This piece introduces a caveat to “my” new NHS being a slave to optimism, the power of the curative rather than palliative label, and the power of health rather than illness. There is good evidence for staying positive and optimistic (Sandeep Jauhar, “Fighting Cancer No Holds Barred”, 2015 Book review of “The Death of Cancer”, by Vincent T. DeVita Jr. (himself a cancer victim) and Elizabeth DeVita-Raeburn, 328 pp plus Illustrations.
We need also to think about death. And, this book review article also points to knowing when the fight is no longer worth it and preparing for a “good death”. (Article referred to me by Prof Gael MacDonald).
I for one am certainly prepared for a swift rather than a malingering demise. It has taken the present predicament for me to increasingly recognise that I have had a “good life”; nay, as we say in Yorkshire, a “great life” with Elaine, Ellen and Richard and our extended families. I count my blessings, and I am not the only one who thinks so!
Just before I share Nick Robinson’s story I should also like to point out that I am not completely “off the wall” in believing in the power of big data in the fight against illness on global scales. See the following:
Accessed 30 December 2015, http://www.aridhia.com/use-cases/precision-medicine/
Link kindly supplied by Dr Pam Sinclair and Graeme Sinclair.
Mark Beggs is leading an innovative approach to the use of informatics to assist, where appropriate, in the treatment of patients utilising genomic data (gene profiling based on the Human Genome Project).
[“AnalytiXagility extends its services to industrialise the ability to link and analyse sequence and other data sources to support precision medicine research and initiatives.
The platform provides capability for national genomics facilities, genomics initiatives in the NHS, stratified medicine research, bioinformatics start-ups and annotation service providers.
These services are made available through the Stratified Medicine Scotland Innovation Centre (SMS-IC). This unique centre bring together experts from academia, industry and the NHS in Scotland to implement a biomedical informatics service to aid clinical and translational research, and enable stratified medicine. As the lead industrial informatics partner, Aridhia is able to offer immediate solutions on a monthly subscription, without the need for investment in infrastructure.”]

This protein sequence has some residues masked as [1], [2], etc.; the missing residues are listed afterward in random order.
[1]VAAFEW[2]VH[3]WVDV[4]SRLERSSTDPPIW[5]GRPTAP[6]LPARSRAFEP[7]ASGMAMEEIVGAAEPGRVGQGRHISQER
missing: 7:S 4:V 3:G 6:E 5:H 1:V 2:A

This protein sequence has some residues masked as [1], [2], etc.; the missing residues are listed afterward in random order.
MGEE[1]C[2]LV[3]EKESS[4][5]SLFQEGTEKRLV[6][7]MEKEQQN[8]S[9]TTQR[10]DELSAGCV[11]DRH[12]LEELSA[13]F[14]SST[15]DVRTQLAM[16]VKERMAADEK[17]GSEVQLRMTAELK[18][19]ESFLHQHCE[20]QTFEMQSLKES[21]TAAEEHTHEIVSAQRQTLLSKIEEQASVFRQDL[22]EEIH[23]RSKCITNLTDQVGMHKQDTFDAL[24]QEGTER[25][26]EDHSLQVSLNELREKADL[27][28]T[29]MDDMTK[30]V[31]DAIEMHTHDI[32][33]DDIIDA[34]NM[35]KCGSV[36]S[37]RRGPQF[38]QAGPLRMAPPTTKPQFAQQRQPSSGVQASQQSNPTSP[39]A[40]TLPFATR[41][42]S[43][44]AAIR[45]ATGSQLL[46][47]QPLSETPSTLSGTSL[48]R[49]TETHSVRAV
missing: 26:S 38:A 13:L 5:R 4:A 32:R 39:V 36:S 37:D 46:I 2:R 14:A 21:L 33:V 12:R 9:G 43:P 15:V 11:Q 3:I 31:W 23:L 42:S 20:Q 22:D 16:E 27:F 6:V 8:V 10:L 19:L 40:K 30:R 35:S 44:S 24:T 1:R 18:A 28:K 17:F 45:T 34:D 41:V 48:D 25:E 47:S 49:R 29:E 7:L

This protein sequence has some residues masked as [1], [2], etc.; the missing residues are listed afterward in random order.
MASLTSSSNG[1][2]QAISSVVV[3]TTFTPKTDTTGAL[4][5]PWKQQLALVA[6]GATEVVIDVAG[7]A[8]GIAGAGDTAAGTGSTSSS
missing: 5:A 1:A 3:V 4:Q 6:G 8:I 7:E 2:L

And so, on to Nick Robinson’s story…
“After my shock cancer diagnosis I’m reluctant to make predictions, writes NICK ROBINSON, but in 2016 we Britons must finally decide who we really are”. By Nick Robinson, Former BBC Political Editor, For The Mail On Sunday. Published: 00:45, 27 December 2015 | Updated: 18:21, 27 December 2015.
Read more: http://www.dailymail.co.uk/debate/article-3375058/After-shock-cancer-diagnosis-m-reluctant-make-predictions-writes-NICK-ROBINSON-2016-Britons-finally-decide-really-are.html#ixzz3valwH2dD
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[“Even when I was told that rather disturbing news, I didn’t really learn the important lesson. Again and again I repeated what I was told. After swift surgery I’d be back at work within a month with my tumour a mere memory. It didn’t, of course, work out quite like that, as you may know if you heard my croaking on air as I started work in my new job, presenting Radio 4’s Today programme.
Again, I’d made the mistake of making optimistic predictions. Yes, one of my vocal cords was damaged but all would be fine given enough rest and recovery and rehab. That too was not quite right. Even after that month away from full-time work turned into seven, my changed voice meant that my prediction that I’d soon be ‘back to normal’ was a delusion.
Was that the fault of the experts – the doctors in this case – whom I listened to? Of course not. They didn’t know. They couldn’t know the future. All they could offer was their best judgment based on their years of knowledge and experience. Blaming them for the fact it didn’t all go as perfectly to plan as they and I hoped would be as absurd as shouting at the weatherman on the telly when it floods. As someone once said crudely but perceptively… s*** happens.]
Yep it does, and it happened to me too! (Author – that’s me, cmon keep up!).
[Does that mean we should ignore the predictions of those meant to know more than us? No. However, they should be offered up with a heavy dose of humility and a prominent health warning. So here goes… This, I predict, will be the year when we have to decide who on earth we think we are and who we want to be as a country.
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As Buggs bunny used to (nay, still says!), “that’s all folks!”
Bye for now. See you again tomorrow.
It’s also nearly time for Chapter 4 of my NHS health care reform package, so watch this space if you want to finds out more about, “Preventative treatment – promotion of healthy life styles”